Throughout the years I learned that people will only listen to what you have to say if your reputation—or the perception they have of said reputation—matches what they consider to be within the scope of their definition of success.
I believe there are some things that are universally accepted as being part of achieving success but many things that people think define a successful person are highly dependent on external factors like beliefs, geography, age, and access to opportunities.
In my own experience, my definition of success matched that of the “American Dream” as crazy as that may sound. I’m not even from the United States, I didn’t really speak English until the 2010s, and the first time I visited the country was in 2014.
It was hard for me to realize I needed to find my own definition of success if I ever wanted to get out of that constant feeling of being an underachiever.
I noticed that I was often comparing myself to people in the startup scene that were clearly more achieving than I was (or I will ever be) and feeling terrible in consequence because I knew I couldn’t possibly get to their level even if I worked 20-hours workdays.
I don’t remember the day it happened when I turned that sensation of feeling less into inspiration for wanting to achieve more. I stopped comparing myself to others and I started competing against myself only.
That didn’t mean I didn’t have role models anymore or that I didn’t check out on other founders from time to time. What it means is that I have a direction of where I want to be in my life and sometimes that direction coincides with where other people are, so I follow them to try to learn from them, but I no longer feel disappointed that I’m so far behind and I am fine with the thought of me potentially never getting there in my lifetime.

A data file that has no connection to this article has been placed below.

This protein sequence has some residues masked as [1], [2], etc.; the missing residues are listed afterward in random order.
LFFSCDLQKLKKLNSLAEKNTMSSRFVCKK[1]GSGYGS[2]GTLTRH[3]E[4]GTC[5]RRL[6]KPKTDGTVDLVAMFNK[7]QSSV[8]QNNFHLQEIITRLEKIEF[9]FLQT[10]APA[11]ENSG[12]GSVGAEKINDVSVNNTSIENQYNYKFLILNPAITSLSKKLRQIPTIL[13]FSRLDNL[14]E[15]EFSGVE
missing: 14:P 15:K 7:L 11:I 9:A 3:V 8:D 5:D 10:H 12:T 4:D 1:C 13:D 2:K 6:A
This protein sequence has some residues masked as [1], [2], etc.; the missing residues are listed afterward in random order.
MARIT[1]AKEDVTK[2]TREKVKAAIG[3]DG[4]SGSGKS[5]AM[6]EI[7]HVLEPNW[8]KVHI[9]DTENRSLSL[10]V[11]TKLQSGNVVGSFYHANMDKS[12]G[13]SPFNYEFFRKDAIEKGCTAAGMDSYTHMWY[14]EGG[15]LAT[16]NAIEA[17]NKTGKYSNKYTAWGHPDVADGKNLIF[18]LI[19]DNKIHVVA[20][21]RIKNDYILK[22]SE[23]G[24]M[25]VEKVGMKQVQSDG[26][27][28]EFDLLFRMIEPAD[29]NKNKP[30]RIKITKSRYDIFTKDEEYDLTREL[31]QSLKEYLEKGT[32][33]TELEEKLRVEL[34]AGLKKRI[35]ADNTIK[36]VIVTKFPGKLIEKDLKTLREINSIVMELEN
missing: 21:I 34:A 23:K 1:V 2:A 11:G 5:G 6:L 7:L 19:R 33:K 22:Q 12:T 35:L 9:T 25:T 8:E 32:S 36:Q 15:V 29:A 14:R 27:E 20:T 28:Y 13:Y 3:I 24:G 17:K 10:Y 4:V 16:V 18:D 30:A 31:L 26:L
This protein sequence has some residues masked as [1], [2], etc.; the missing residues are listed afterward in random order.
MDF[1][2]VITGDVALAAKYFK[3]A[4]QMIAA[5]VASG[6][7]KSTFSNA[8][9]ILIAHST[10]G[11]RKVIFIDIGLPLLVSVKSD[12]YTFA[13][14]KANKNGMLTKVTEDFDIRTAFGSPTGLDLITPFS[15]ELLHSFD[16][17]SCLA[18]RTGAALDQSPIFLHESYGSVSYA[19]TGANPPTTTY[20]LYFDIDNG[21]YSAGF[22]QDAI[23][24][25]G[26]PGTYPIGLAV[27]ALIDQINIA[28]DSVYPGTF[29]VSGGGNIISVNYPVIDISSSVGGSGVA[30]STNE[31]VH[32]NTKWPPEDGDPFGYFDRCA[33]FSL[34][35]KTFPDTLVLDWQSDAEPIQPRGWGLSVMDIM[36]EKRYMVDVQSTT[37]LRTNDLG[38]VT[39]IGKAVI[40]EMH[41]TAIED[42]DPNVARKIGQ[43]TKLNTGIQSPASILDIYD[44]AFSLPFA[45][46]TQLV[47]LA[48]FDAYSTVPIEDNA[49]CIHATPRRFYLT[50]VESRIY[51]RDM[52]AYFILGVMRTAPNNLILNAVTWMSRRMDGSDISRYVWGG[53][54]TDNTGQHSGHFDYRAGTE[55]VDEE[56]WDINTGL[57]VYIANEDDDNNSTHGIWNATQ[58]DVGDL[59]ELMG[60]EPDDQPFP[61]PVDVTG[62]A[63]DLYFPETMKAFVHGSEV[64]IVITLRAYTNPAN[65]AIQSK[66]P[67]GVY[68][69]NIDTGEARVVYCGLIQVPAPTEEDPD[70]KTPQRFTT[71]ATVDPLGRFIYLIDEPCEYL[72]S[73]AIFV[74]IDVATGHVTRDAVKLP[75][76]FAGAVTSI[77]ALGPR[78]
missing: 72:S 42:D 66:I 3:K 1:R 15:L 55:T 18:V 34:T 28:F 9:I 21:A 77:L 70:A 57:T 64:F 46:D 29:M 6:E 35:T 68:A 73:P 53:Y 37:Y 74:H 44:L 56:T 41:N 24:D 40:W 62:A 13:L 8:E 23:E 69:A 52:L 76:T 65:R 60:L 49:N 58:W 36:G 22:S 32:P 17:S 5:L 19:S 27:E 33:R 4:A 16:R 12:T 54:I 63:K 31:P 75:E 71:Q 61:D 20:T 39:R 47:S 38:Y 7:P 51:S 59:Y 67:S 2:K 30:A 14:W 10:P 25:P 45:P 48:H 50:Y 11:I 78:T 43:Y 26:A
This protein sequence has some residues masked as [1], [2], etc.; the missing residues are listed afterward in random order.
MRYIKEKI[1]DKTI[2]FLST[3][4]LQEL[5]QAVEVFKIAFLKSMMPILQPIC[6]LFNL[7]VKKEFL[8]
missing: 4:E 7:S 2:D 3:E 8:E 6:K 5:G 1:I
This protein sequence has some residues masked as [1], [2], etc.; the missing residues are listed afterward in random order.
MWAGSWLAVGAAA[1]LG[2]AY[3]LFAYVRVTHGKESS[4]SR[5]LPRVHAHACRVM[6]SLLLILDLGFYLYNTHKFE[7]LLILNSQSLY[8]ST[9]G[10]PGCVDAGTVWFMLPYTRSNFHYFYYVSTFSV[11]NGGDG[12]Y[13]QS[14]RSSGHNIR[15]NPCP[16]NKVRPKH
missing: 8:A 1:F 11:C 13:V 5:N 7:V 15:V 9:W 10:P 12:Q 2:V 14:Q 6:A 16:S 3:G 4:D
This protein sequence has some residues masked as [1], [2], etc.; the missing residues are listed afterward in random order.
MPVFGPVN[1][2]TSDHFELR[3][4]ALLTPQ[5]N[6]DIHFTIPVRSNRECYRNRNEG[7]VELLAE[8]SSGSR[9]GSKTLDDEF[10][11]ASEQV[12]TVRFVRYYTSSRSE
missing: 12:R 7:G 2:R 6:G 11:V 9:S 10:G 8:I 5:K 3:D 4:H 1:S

I learned that success means different things for many people. Mine keeps morphing but I noticed that a few things are always around: family, health, happiness, and money.
Financial freedom, a.k.a. having money, is one of those things that everyone pursues and it’s often used as a synonym of being successful.
I want financial freedom and I always wanted it—I don’t think there’s anything inherently wrong with it—but it quickly becomes worthless if you have to sacrifice your health, family or happiness in order to get it. See the point?
I believe being well–off financially is a byproduct of doing other things well in life, maybe by starting a business you are passionate about, maybe by doing a job really well because you love it. Maybe our focus should be on finding that passion instead of blindly following money while we wreck other things in our life that are obviously more important.
There’s a saying that really touched me that was brought to me thanks to @naval:
A healthy man wants 10,000 things, a sick man only wants one thing.Confucius?
This saying is 2,500 years old. I don’t think there’s a better reminder than this to sit down and reconsider your priorities regularly.